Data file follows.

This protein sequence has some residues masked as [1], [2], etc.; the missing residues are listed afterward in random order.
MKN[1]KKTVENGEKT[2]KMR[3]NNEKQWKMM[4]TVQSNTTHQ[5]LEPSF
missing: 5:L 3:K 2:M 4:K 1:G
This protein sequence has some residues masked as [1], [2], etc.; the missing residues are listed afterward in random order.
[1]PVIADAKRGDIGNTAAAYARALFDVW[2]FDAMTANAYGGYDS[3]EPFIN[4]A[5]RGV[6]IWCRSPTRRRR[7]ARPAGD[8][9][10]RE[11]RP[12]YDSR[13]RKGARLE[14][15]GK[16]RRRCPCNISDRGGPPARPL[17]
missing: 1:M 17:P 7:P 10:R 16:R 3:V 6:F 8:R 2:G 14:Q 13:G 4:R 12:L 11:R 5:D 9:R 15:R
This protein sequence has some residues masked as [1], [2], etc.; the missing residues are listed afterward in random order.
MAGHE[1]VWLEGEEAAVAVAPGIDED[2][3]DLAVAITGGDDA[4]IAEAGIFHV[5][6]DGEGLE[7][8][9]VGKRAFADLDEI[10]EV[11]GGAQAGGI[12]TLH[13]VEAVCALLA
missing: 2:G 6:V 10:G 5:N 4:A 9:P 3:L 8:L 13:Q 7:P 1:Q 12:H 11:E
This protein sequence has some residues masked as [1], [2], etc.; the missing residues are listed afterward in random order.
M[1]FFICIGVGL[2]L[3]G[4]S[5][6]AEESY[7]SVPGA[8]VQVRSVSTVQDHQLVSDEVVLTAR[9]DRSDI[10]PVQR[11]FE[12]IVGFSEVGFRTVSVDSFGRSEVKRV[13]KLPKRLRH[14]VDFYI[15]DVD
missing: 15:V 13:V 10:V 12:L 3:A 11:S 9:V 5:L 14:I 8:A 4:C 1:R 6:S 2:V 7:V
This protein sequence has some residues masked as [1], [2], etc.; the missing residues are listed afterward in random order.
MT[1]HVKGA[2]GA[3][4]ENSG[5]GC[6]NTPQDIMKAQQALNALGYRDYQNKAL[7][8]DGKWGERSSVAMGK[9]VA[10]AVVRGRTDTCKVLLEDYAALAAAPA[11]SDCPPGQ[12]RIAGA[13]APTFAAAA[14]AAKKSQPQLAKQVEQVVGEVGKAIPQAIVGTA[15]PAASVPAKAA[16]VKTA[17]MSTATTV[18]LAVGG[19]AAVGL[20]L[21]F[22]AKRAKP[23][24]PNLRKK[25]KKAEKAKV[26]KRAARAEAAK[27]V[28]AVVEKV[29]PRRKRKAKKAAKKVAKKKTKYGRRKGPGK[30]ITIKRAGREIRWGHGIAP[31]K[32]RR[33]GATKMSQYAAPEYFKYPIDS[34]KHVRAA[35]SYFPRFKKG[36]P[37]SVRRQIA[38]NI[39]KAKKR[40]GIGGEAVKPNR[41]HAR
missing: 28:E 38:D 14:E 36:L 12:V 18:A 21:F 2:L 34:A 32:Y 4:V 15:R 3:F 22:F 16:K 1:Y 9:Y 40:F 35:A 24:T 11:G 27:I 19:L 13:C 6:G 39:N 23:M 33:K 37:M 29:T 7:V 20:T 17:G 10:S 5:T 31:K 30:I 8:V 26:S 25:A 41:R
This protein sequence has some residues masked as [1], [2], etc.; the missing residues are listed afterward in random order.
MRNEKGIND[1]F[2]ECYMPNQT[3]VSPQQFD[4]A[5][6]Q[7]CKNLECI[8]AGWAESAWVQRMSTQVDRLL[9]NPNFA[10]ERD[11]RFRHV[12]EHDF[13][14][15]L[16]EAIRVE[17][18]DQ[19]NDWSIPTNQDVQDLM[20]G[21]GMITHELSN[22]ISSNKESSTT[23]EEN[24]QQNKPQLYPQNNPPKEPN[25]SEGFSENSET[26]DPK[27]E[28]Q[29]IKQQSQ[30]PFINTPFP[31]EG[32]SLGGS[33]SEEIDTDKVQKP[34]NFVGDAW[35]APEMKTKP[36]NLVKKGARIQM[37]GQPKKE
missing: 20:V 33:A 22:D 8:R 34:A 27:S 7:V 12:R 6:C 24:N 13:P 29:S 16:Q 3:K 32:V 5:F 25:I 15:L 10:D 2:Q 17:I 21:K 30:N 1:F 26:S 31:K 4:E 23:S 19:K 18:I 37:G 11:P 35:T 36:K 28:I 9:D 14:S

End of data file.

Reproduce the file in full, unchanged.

This protein sequence has some residues masked as [1], [2], etc.; the missing residues are listed afterward in random order.
MKN[1]KKTVENGEKT[2]KMR[3]NNEKQWKMM[4]TVQSNTTHQ[5]LEPSF
missing: 5:L 3:K 2:M 4:K 1:G
This protein sequence has some residues masked as [1], [2], etc.; the missing residues are listed afterward in random order.
[1]PVIADAKRGDIGNTAAAYARALFDVW[2]FDAMTANAYGGYDS[3]EPFIN[4]A[5]RGV[6]IWCRSPTRRRR[7]ARPAGD[8][9][10]RE[11]RP[12]YDSR[13]RKGARLE[14][15]GK[16]RRRCPCNISDRGGPPARPL[17]
missing: 1:M 17:P 7:P 10:R 16:R 3:V 6:F 8:R 2:G 14:Q 13:G 4:R 12:L 11:R 5:D 9:R 15:R
This protein sequence has some residues masked as [1], [2], etc.; the missing residues are listed afterward in random order.
MAGHE[1]VWLEGEEAAVAVAPGIDED[2][3]DLAVAITGGDDA[4]IAEAGIFHV[5][6]DGEGLE[7][8][9]VGKRAFADLDEI[10]EV[11]GGAQAGGI[12]TLH[13]VEAVCALLA
missing: 2:G 6:V 10:G 5:N 4:A 9:P 3:L 8:L 13:Q 7:P 1:Q 12:H 11:E
This protein sequence has some residues masked as [1], [2], etc.; the missing residues are listed afterward in random order.
M[1]FFICIGVGL[2]L[3]G[4]S[5][6]AEESY[7]SVPGA[8]VQVRSVSTVQDHQLVSDEVVLTAR[9]DRSDI[10]PVQR[11]FE[12]IVGFSEVGFRTVSVDSFGRSEVKRV[13]KLPKRLRH[14]VDFYI[15]DVD
missing: 15:V 13:V 10:V 12:L 3:A 11:S 9:V 5:L 14:I 8:A 4:C 1:R 6:S 2:V 7:V
This protein sequence has some residues masked as [1], [2], etc.; the missing residues are listed afterward in random order.
MT[1]HVKGA[2]GA[3][4]ENSG[5]GC[6]NTPQDIMKAQQALNALGYRDYQNKAL[7][8]DGKWGERSSVAMGK[9]VA[10]AVVRGRTDTCKVLLEDYAALAAAPA[11]SDCPPGQ[12]RIAGA[13]APTFAAAA[14]AAKKSQPQLAKQVEQVVGEVGKAIPQAIVGTA[15]PAASVPAKAA[16]VKTA[17]MSTATTV[18]LAVGG[19]AAVGL[20]L[21]F[22]AKRAKP[23][24]PNLRKK[25]KKAEKAKV[26]KRAARAEAAK[27]V[28]AVVEKV[29]PRRKRKAKKAAKKVAKKKTKYGRRKGPGK[30]ITIKRAGREIRWGHGIAP[31]K[32]RR[33]GATKMSQYAAPEYFKYPIDS[34]KHVRAA[35]SYFPRFKKG[36]P[37]SVRRQIA[38]NI[39]KAKKR[40]GIGGEAVKPNR[41]HAR
missing: 28:E 38:D 14:E 36:L 12:V 18:A 21:F 2:L 34:A 32:Y 4:V 15:R 3:F 22:F 16:K 1:Y 9:Y 40:F 35:A 24:T 11:G 27:I 19:L 13:C 6:G 39:N 23:M 33:K 37:M 29:T 7:V 20:T 17:G 10:S 5:T 31:K 30:I 8:V 26:S 25:A 41:R
This protein sequence has some residues masked as [1], [2], etc.; the missing residues are listed afterward in random order.
MRNEKGIND[1]F[2]ECYMPNQT[3]VSPQQFD[4]A[5][6]Q[7]CKNLECI[8]AGWAESAWVQRMSTQVDRLL[9]NPNFA[10]ERD[11]RFRHV[12]EHDF[13][14][15]L[16]EAIRVE[17][18]DQ[19]NDWSIPTNQDVQDLM[20]G[21]GMITHELSN[22]ISSNKESSTT[23]EEN[24]QQNKPQLYPQNNPPKEPN[25]SEGFSENSET[26]DPK[27]E[28]Q[29]IKQQSQ[30]PFINTPFP[31]EG[32]SLGGS[33]SEEIDTDKVQKP[34]NFVGDAW[35]APEMKTKP[36]NLVKKGARIQM[37]GQPKKE
missing: 20:V 33:A 22:D 8:R 34:A 27:S 7:V 12:R 6:C 24:N 13:P 29:S 16:Q 3:K 32:V 5:F 25:I 15:L 10:D 2:Q 17:I 21:K 30:N 1:F 26:S 31:K 4:E 23:S 19:K 18:I 37:G 11:P 35:T 36:K 28:I 9:D 14:S